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 Living on the Road :: Articles :: Hitting the Road

A carefree life on the road, a freechange. How many people have I met that have expressed envy at what we are doing? And to be sure it is a good lifestyle, but are you prepared to make the sacrifices to "make it so"?

It's not easy to ditch most of your possessions, leave your friends and hit the road, but then it's not easy to work everyday in the same old job either, and my bet is you've been doing that for several years.

The thing about working in that "secure" job and living in the same areas is it's comfortable. You know where the office dunnies are and you know what shop sells whatever it is you buy. When on the road you're always wondering where to sleep tonight, where to by groceries, where to get your vehicle fixed.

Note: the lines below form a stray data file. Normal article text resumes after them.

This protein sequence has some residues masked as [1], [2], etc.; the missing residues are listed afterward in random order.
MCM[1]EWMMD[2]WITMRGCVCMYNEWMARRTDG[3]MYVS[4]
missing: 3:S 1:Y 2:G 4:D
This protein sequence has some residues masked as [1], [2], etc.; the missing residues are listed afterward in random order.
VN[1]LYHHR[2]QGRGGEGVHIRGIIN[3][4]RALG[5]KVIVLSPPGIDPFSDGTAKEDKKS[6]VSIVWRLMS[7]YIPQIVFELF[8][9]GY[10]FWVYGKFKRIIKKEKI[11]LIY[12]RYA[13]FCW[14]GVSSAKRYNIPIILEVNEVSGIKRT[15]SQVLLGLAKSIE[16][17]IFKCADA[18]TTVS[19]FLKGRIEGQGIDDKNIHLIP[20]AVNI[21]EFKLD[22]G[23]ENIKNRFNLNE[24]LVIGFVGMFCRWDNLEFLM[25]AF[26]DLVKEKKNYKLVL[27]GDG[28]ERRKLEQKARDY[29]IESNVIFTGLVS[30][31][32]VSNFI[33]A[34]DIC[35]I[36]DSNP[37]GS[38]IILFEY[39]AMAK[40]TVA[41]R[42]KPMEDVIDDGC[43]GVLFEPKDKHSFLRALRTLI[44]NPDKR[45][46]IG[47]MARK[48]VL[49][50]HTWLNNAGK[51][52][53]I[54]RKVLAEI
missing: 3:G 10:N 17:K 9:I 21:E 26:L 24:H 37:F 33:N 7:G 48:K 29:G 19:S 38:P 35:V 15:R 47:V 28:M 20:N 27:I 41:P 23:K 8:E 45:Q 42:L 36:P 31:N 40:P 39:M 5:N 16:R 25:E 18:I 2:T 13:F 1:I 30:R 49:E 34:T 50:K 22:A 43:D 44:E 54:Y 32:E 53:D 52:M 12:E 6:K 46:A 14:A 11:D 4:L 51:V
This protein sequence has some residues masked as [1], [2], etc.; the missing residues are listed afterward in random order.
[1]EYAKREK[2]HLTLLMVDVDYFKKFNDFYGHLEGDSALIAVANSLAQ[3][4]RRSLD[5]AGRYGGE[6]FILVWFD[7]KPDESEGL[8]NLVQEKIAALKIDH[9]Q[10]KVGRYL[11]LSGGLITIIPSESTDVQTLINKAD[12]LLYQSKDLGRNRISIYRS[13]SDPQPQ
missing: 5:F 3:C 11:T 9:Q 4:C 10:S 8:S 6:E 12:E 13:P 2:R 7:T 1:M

It's a lot less comfortable but it's also a lot more exciting, and let's face it, very few jobs are secure these days anyway, just ask any Impulse Airlines or OneTel employee.

But what about the family and friends?
OK so you have hundreds of relatives and you spend most of your time around at Mum's. To be sure it's tough to leave if you have strong family ties if those family members live near to you.

I have no real answer to this except to say that maybe living on the road is not for you.